You have an interesting colour palette that runs through your work, are there certain colours you are drawn to?
I love colour in any form, one of the best bits about screen printing is taking the time to mix colours, I have hundreds of scraps of fabric that are covered in colour swatches from past projects – they are one of the best archives of my process and I can never bear to throw them away. At the moment I am working on a new colour pallet based on a trip to Mexico, so currently there are lots of pinks and oranges on the print table spiked with soft teals and greens.
I am always drawn to an acid/mustard yellow and you can’t go wrong with a beautiful slate grey. When settling on the colours for a design I always think about the use of the final object and where it sits in the home, I felt I was able to be much bolder with my trays as they won’t necessarily be on display at all times and will usually have something on them!
We also stock your collaborative prints the ‘Landmark Locations’ series, a collaboration with Cecily Vessey. How did the idea for these come about?
Cecily was my mentor for my first market and since meeting we have worked on various pop up events and projects together including a live collaborative mural of the View from Peckham, which was done over a weekend at Crafty Fox Market. After the success of the Peckham mural and print we decided to look at expanding our collaboration and ended up working on twelve prints that we funded on Kickstarter. Whilst there are no plans for any more collaborative prints we are currently working towards a 100 mile bike ride together so I am sure some fresh ideas will crop up during the many training hours!
Your trays will be perfect for for serving drinks at summer parties! Whats your favourite cocktail?
In the summer an Aperol Spritz – very specifically served in a big glass preferably somewhere hot and sunny. And in the winter you can’t beat an Old Fashioned!
It is no secret that we are pretty much all earring lovers here at Of Cabbages & Kings. Simple studs are great and everything, but to be honest we have a hard time turning down big, bold, statement earrings! We’ve just unpacked our first delivery of a new brand specialising in just that, and they do not disappoint.
Milk Tooth LDN is a fashion house dedicated to exceptional earrings and specialising in standout vintage pieces. Their first original range, The Pluralist Collection certainly creates impact.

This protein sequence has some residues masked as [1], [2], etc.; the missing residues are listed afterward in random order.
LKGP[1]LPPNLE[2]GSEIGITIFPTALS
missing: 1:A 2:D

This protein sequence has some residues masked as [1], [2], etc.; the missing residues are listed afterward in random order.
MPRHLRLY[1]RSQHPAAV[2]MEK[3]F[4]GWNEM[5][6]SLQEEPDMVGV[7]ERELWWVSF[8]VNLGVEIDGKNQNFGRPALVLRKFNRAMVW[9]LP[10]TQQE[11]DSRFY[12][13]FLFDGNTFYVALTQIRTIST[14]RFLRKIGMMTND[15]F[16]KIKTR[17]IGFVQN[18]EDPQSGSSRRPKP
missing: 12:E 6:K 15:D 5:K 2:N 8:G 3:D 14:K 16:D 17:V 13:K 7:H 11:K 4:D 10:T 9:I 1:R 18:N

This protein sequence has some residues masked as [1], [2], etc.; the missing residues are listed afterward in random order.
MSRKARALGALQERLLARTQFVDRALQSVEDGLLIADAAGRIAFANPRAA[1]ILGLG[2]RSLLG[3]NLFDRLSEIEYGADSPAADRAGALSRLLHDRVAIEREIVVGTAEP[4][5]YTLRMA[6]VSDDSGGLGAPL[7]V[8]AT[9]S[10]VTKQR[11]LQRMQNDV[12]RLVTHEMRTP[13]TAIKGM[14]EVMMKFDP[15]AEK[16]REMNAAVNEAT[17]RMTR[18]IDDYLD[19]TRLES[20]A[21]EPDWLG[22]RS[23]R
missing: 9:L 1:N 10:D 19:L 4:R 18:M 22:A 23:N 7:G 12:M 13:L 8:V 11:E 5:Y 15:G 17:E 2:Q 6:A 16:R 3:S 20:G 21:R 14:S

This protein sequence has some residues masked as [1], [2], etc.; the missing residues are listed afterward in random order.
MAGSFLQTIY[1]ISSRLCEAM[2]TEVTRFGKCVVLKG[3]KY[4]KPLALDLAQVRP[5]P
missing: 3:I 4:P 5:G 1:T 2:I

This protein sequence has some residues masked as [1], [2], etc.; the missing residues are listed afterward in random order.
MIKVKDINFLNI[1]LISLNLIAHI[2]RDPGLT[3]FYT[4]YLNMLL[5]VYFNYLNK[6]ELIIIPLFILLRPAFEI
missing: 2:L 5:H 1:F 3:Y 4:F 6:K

Inspired by striking cultural moments the designs combine a passion for gold and power dressing with contemporary patterns and bold shapes evocative of post-modern architecture. The result is a brilliantly fresh range of earrings that are both wearable, and of course, statement.
The brand’s philosophy is simple – embrace your style, wear things you love, feel amazing. Their belief is that bold fashion choices celebrate strong women and champion confidence. And with a statement earring, you have a hugely versatile and wearable option for creating a signature style.
The Pluralist Collection is a limited edition new range of gold-plated jewellery that offers distinction alongside great value. We have started our range with 4 styles, we can’t wait to see what they come up with next.
Our next exhibition will be with London based illustrator Lauren Mortimer. The opening night is on Thursday September 1, from 7-9pm, and the show will hang until the end of October.
We love Lauren’s graphite illustrations that combine nature elements in unexpected ways, and so it was very exciting when we got to sit down with Lauren for an interview and find out more about the lady herself and her artistic process.
What is your artistic weapon of choice? Pencil, pen, paintbrush, printing squeegee… The pencil is pretty much my best friend!
You originally studied Fashion Promotion at Central St. Martins. Has that influenced your current illustration work?
I think that it must have influenced my current work on some level, though if it has, not purposefully. By not having an illustration background, it allowed me to have more freedom and find my style quickly. My work does lend itself well to the fashion world though… I do a lot of editorial work for instance for fashion magazines.Many of your pieces include visual puns and hidden meanings, as well as surrealist combinations. How do those themes come together for your pieces?